Adiponectin gene single-nucleotide polymorphisms in patients with type 2 diabetes mellitus and nonalcoholic fatty liver disease
Keywords:adiponectin gene, single nucleotide polymorphism, genotype frequencies, type 2 diabetes mellitus, nonalcoholic fatty liver disease, insulin resistance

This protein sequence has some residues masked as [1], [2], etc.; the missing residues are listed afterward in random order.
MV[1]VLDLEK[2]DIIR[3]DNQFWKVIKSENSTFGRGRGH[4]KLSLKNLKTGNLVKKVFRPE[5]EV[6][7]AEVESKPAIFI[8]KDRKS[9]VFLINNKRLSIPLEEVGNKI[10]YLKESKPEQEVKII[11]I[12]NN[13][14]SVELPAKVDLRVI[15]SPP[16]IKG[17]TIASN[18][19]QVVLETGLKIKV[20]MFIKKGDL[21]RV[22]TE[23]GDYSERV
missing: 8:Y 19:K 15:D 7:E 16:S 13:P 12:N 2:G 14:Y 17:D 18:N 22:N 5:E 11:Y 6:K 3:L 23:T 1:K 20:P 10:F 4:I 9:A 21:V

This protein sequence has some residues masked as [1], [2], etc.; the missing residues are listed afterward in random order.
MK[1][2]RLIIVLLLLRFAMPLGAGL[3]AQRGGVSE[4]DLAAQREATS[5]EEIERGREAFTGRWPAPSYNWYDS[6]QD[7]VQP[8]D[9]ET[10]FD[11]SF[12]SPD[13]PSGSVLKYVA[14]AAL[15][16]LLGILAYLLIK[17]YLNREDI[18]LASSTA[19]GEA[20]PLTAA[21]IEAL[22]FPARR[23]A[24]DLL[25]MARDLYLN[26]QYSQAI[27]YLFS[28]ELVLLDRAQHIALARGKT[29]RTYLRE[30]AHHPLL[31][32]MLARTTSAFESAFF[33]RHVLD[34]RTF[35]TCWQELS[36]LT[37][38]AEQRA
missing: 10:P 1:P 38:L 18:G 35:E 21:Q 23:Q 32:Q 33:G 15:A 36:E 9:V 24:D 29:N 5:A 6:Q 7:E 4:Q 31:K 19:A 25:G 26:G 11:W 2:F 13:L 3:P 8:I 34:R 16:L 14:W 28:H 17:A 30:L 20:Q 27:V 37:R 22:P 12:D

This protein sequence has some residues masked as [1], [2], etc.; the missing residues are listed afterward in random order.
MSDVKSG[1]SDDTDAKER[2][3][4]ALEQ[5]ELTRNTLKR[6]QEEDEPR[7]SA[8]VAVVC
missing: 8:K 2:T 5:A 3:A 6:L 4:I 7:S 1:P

AbstractBackground. It is generally believed that environmental and genetic factors interact with the formation of nonalcoholic fatty liver disease (NAFLD) phenotype and determine its progression. Both NAFLD and type 2 diabetes (T2D) are heterogeneous diseases with common pathogenic pathways. Adiponectin is an adipokine, which increases the sensitivity of hepatocytes and muscle to insulin, modulates energy homeostasis, glucose/lipid metabolism, and inflammatory response. A number of significant adiponectin gene polymorphisms are known in this area. The purpose of the study was to evaluate the possible association between two adiponectin gene (ADIPOQ) variants, +276 G/T (rs1501299) and –11391 G/A (rs17300539), and susceptibility to NAFLD in T2D patients of Ukrainian population. Materials and methods. Case-control study included a total of 155 persons with T2D (males/females: 77/78, age 54.55 ± 0.73 years, T2D duration 6.66 ± 0.49 years, body mass index 32.20 ± 0.43 kg/m2, waist/hip circumference 0.98 ± 0.01 m, HbA1c 7.26 ± 0.11 %) for biochemical characteristics (lipid profile, non-esterified fatty acids (NEFA), insulin, total adiponectin, etc.), including 90 T2D patients with NAFLD, 245 — with rs1501299 genotyping, 155 — with rs17300539 genotyping, and 51 sex and age-matched control subjects. The +276 G/T and –11391 G/A were determined by polymerase chain reaction — restriction fragment length polymorphism method with endonucleases Mva1269I (BsmI) and MspI (HpaII). Insulin resistance (IR) was assessed using homeostasis model assessment (HOMA) algorithm and as adipose IR (Adipo-IR, NEFAxinsulin). Unpaired Student’s t test, c2 test and Spearman’s rank order were used. To predict the probabilities of genetic risk in NAFLD, the odds ratio (OR) and 95% confidence interval (CI) were calculated. Results. T2D patients were characterized by overweight and obesity, which were more significant in the presence of NAFLD (p < 0.01). It was accompanied by an increase in НОМА-IR (p < 0.05) and triglycerides (p < 0.001) levels. We found that Adipo-IR was higher in patients with T2D as compared to the controls (p < 0.001), and this index was significantly increased in T2D patients with NAFLD in contrast to obesity-matched persons without NAFLD (190.18 ± 22.15 vs 133.32 ± 13.58 mmol/L·pmol/L, p < 0.02), with negative correlation between Adipo-IR and adiponectin level in T2D patients with NAFLD only (rs = –0.350, p = 0.021). Stratification of non-NAFLD patients by +276G/T genotype suggests the prevalence of GT- and TT-genotypes. Thus, the rs1501299 G-allele increased the risk of NAFLD in comparison with T-allele (OR = 4.44, 95% CI = 2.89–6.81, p < 0.05). We also found a significant difference in the frequency of –11391G/A between T2D and control groups, but not between the patients with and without NAFLD. We observed that the haplotype of GT/GG had been more common in T2D with NAFLD, and twice less often detected in patients without hepatic disease (33 and 16.49 %, respectively, p < 0.05). Conclusions. We can recommend Adipo-IR index as a predictive marker for the NAFLD development and the indicator for therapy success in T2D patients. We established new genetic markers (rs1501299 G-allele, rs17300539 and rs1501299 GG/GG and GT/GG haplotypes, respectively) for the risk of NAFLD development in T2D patients.
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